Taking it in a slightly more advanced direction, let's make a 4 quadrant Battleship grid. And let's require kids to write equations in slope-intercept form, graph them, and develop a strategy for this process. (Putting equations in point-slope would be a great substitute if you want one.)
Here's how it works:
Materials (for each team of two students):
1 paper Battleship board (or graph paper with axes drawn and labeled)
1 Record sheet (or notebook paper)
2 different colored pencils or markers
1. Place students in pairs and distribute materials. Depending on the level of your students and their experience with slope-intercept form, you might consider doing one round as a whole class activity, as a "beat the teacher" sort of thing before you pair off.
2. Students take turns placing their ships. Ensure that the dots are placed on integer ordered pairs.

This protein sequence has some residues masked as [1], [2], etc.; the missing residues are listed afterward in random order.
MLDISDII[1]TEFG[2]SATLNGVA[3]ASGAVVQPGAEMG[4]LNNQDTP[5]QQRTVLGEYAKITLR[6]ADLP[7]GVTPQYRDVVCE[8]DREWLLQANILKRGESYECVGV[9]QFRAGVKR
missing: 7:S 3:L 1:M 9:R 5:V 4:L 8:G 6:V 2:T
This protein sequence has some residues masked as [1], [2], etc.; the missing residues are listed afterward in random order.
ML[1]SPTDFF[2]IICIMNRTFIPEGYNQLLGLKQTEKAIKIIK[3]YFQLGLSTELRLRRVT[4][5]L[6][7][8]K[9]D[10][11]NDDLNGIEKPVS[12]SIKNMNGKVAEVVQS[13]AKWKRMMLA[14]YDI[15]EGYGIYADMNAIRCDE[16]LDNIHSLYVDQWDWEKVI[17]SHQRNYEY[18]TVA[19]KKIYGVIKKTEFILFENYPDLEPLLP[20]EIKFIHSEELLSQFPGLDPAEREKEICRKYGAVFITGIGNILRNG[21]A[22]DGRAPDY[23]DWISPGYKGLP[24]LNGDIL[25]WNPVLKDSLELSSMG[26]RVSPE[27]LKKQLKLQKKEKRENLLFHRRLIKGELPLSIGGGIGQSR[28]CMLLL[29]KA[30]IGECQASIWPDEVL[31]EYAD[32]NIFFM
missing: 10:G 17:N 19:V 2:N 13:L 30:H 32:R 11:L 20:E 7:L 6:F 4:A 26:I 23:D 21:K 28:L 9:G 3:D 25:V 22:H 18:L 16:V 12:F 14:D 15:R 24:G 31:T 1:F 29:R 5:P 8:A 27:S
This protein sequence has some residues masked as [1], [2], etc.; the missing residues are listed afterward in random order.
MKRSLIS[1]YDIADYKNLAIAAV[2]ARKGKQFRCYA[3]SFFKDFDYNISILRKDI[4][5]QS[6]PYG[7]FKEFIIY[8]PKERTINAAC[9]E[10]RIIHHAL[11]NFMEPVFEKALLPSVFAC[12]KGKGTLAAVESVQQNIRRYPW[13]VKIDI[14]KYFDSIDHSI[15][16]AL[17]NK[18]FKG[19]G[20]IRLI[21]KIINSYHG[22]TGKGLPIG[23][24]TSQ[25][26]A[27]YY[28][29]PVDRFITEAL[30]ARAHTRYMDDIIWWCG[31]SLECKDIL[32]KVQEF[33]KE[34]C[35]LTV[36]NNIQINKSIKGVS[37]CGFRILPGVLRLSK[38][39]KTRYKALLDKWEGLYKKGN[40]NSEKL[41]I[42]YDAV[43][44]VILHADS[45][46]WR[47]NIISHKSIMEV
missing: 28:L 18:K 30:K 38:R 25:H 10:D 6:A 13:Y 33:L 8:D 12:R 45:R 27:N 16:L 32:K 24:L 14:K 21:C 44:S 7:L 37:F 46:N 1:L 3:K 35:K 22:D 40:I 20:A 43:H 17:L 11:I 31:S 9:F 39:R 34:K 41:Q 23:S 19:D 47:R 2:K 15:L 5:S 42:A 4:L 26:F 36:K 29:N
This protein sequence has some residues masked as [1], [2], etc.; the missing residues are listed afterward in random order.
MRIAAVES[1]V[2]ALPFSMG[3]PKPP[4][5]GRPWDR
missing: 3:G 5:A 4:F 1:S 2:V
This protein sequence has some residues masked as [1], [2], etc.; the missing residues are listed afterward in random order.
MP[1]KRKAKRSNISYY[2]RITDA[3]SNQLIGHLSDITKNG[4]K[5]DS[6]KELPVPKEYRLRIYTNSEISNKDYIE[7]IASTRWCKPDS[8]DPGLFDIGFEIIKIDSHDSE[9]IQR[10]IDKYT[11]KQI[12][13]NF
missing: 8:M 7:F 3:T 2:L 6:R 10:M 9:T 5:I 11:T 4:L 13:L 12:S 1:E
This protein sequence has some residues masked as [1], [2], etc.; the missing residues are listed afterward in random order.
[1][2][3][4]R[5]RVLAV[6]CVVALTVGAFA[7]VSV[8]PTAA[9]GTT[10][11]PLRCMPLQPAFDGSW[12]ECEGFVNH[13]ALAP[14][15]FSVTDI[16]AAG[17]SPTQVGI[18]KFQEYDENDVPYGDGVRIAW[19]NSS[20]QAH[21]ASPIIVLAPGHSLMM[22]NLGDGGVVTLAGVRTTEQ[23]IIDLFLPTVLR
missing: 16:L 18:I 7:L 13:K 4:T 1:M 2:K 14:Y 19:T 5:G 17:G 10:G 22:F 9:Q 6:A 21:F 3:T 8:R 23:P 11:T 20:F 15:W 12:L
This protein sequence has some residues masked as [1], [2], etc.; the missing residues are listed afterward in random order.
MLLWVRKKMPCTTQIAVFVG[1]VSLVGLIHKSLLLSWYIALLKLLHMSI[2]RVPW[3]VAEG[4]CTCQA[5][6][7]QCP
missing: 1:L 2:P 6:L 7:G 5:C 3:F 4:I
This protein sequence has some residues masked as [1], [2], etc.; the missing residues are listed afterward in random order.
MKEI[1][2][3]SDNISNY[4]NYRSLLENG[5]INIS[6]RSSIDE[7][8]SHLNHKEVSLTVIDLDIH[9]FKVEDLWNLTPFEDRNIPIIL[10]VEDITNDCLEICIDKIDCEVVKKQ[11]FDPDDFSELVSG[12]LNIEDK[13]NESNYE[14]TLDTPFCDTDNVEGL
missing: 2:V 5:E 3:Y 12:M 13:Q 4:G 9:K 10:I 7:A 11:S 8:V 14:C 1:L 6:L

3. Students take turns writing and graphing equations that hit their opponents ships. They should record the equation they choose and the point or points the line hits on the ships.
4. Encourage students to look for lines that will result in more than one hit at a time. These spice up the game.
5. The first player to hit all nine coordinates occupied by his opponent's ships wins. Prizes are always welcome!
6. I'm photocopying the board double sided so that my students can do a rematch and refine their strategies. The graded portion of this activity include reflection on strategy.
7. Complete reflection activity independently (as HW, perhaps).
Here are some photos of my sample. I'll share this with my class so they can see what I'm looking for.
|Game Board filled in|
|Record sheet- I won't plan to grade this, but it keeps kids accountable and will help if they have a question or dispute to bring to me|
Or try this link: Battleship PDF
I'm posting to Made 4 Math Monday because I made it and it's Monday!